Hepatic progenitor cells activation, fibrosis, and adipokines production in pediatric nonalcoholic fatty liver disease

Valerio Nobili, Guido Carpino, Anna Alisi, Antonio Franchitto, Gianfranco Alpini, Rita De Vito, Paolo Onori, Domenico Alvaro, Eugenio Gaudio

Research output: Contribution to journalArticlepeer-review


Hepatic progenitor cells (HPCs) play a major role in liver repair and regeneration. We evaluated HPC involvement in pediatric nonalcoholic fatty liver disease (pNAFLD). Thirty biopsies of consecutive children and adolescents with untreated NAFLD (19 with nonalcoholic steatohepatitis [NASH] and 11 without NASH) were studied using immunohistochemistry and immunofluorescence. HPCs and HPC-expressing adipokines (e.g., adiponectin, resistin, and glucagon-like peptide 1 [GLP-1]) were counted and correlated with steatosis, inflammation, hepatocyte ballooning, fibrosis, and NAFLD activity score (NAS). The HPC compartment was expanded in pNAFLD, especially in children with NASH, and was independently associated with degree of fibrosis (r = 0.303; P = 0.033). NASH livers were also characterized by increased hepatocyte apoptosis, cell-cycle arrest, and an expanded pool of intermediate hepatocytes. Adiponectin expression in HPCs of pNAFLD patients was down-regulated with respect to the healthy liver, and this expression was inversely correlated with NAS score (r = -0.792; P <0.001) and steatosis (r = -0.769; P <0.001). Resistin expression in HPCs increased in pNAFLD and was related to degree of fibrosis (r = 0.432; P <0.05). GLP-1 was overexpressed in HPCs of pNAFLD patients, and GLP-1 expression was related to degree of steatosis (r = 0.577; P <0.05) and NAS (r = 0.594; P <0.01). Conclusions: HPC activation is involved in the response of the liver to oxidative stress in pNAFLD and is correlated with fibrosis and the progression toward NASH. HPCs express adiponectin, resistin, and GLP-1, which become available to resident liver cells and are strongly associated with the severity of NAFLD. These results may have important pathophysiological implications in the modulation of hepatic insulin resistance and the progression of liver injury.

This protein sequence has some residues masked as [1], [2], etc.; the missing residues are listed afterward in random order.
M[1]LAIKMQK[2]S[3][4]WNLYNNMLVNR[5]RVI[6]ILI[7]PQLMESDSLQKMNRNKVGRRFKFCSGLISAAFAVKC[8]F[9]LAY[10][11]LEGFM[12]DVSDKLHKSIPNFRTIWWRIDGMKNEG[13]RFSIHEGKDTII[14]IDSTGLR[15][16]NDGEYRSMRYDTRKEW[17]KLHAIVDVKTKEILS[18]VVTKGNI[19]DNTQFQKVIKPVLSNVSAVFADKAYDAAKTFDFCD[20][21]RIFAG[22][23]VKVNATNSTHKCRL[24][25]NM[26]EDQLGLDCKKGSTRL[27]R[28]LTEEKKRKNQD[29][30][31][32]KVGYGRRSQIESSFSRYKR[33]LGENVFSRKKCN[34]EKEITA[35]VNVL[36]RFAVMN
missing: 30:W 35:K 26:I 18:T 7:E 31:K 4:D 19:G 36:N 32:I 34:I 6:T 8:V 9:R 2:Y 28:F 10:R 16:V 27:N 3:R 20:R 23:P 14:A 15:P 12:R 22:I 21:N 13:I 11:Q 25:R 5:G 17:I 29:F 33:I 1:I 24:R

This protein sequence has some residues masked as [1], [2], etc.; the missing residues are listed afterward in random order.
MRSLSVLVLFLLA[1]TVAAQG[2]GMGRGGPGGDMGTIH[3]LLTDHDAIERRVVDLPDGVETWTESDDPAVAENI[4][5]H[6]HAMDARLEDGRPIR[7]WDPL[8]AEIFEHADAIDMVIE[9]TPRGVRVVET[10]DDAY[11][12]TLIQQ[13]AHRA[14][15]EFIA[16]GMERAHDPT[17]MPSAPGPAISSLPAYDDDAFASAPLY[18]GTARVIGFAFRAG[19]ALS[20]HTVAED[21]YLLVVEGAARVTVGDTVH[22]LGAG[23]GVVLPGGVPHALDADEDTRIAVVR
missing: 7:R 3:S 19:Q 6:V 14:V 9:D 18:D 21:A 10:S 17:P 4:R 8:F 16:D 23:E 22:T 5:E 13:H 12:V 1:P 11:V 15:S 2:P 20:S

Original languageEnglish
Pages (from-to)2142-2153
Number of pages12
Issue number6
Publication statusPublished - Dec 2012

ASJC Scopus subject areas

  • Hepatology


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